Purpose: This study aims to examine the (overt) arguments and (covert) myths the Business Accounting Council (BAC) members have used to lobby over controversial accounting issues, such as the application of fair value accounting (FVA) and the adoption of International Financial Reporting Standards (IFRS) in Japan.
Design/methodology/approach: The authors used a content analysis to examine 85 statements included in multiperiod BAC meeting minutes and 68 articles prepared by International Accounting Standards Board (IASB) representatives from Japan.
Findings: The results reveal that together with the arguments, myths were created and amplified by opponents of FVA and the Financial Services Agency to hide the latter's strong regulatory power. They created these myths, using covert stories of the importance of manufacturing activities and tax accounting (for small- and medium-sized enterprises [SMEs]), to oppose mandatory IFRS adoption in Japan and, thus, to maintain vested rights in preparing the Japanese generally accepted accounting principles and Japanese accounting standards for SMEs.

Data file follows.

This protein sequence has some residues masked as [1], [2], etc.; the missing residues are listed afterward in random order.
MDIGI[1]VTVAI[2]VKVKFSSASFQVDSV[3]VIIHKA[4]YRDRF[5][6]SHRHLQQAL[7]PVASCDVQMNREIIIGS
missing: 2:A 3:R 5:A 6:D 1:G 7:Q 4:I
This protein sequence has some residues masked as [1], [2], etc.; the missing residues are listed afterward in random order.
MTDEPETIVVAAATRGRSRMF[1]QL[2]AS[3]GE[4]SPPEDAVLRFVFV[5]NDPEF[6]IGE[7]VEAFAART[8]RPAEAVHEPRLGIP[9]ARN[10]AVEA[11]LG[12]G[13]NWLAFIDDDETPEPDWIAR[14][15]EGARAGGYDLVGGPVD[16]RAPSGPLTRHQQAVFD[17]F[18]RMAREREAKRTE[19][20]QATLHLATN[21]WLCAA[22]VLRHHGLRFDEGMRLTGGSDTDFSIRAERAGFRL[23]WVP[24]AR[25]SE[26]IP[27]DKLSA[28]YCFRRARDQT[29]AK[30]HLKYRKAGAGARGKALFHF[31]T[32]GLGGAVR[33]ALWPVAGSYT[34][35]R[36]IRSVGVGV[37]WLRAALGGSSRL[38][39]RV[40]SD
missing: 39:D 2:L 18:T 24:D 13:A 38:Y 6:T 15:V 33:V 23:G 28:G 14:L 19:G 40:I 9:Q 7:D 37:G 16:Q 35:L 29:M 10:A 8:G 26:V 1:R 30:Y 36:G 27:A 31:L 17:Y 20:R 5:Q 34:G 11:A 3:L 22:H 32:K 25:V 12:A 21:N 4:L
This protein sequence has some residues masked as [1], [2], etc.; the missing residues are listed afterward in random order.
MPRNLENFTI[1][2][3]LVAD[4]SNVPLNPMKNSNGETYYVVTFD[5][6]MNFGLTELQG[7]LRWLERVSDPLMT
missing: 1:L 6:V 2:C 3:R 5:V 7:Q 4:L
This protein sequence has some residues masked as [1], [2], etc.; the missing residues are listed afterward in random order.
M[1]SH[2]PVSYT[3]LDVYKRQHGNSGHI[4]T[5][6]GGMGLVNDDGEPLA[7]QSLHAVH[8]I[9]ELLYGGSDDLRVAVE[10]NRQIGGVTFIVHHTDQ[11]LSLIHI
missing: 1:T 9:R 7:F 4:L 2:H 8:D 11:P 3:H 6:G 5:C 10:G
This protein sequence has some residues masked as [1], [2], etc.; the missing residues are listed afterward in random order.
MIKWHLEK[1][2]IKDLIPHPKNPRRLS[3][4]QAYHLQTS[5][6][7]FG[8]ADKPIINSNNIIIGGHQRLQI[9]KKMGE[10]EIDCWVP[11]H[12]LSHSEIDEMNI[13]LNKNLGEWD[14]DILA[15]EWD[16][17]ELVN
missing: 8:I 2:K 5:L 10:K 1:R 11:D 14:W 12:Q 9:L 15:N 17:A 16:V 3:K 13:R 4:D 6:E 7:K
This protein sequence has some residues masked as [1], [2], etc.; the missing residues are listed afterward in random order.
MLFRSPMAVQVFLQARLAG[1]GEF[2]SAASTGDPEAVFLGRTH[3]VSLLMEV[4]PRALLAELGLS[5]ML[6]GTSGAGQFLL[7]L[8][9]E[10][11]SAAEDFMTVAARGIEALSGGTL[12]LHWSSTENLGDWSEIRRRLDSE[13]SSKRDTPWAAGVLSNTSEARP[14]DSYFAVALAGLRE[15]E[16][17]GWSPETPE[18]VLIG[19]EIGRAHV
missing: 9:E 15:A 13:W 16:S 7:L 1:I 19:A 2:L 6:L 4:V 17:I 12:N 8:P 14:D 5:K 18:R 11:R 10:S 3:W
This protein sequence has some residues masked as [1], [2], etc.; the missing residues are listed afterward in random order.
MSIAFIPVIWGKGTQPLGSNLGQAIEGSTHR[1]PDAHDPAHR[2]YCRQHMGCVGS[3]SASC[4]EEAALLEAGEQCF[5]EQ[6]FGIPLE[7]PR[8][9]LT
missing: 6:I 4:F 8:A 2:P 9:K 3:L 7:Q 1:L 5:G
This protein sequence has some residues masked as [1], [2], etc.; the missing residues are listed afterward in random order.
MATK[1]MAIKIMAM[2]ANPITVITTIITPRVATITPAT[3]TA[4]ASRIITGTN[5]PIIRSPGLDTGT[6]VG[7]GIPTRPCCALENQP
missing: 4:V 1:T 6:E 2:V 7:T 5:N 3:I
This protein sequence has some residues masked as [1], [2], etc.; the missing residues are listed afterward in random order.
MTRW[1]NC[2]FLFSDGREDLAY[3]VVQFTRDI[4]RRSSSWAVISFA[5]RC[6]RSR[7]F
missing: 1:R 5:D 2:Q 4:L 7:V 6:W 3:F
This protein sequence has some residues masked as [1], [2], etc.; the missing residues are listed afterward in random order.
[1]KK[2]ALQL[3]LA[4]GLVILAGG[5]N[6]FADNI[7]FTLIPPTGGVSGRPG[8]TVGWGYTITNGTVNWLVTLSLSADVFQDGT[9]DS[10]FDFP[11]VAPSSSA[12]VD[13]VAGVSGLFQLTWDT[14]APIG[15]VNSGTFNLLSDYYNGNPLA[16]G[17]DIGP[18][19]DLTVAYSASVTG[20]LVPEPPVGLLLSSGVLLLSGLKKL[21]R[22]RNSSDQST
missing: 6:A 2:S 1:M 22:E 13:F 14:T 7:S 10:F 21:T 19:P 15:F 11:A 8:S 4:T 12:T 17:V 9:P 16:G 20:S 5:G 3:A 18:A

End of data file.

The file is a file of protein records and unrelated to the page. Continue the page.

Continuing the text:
Originality/value: First, this study contributes to the lobbying literature by focusing on the coalition (network) effect of influential stakeholder groups. Second, although lobbying activities have been investigated mostly using comment letters, this study reviews multiperiod BAC meeting minutes and articles prepared by IASB representatives from Japan. Third, the study examines both overt arguments and covert myths, both of which are important in unmasking the fundamental structures of power within influential organizations, such as government agencies and standard-setters.
- Business accounting council (BAC)
- Fair value accounting (FVA)
- Financial services agency (FSA)
- IFRS adoption
- Japanese generally accepted accounting principles (J-GAAP)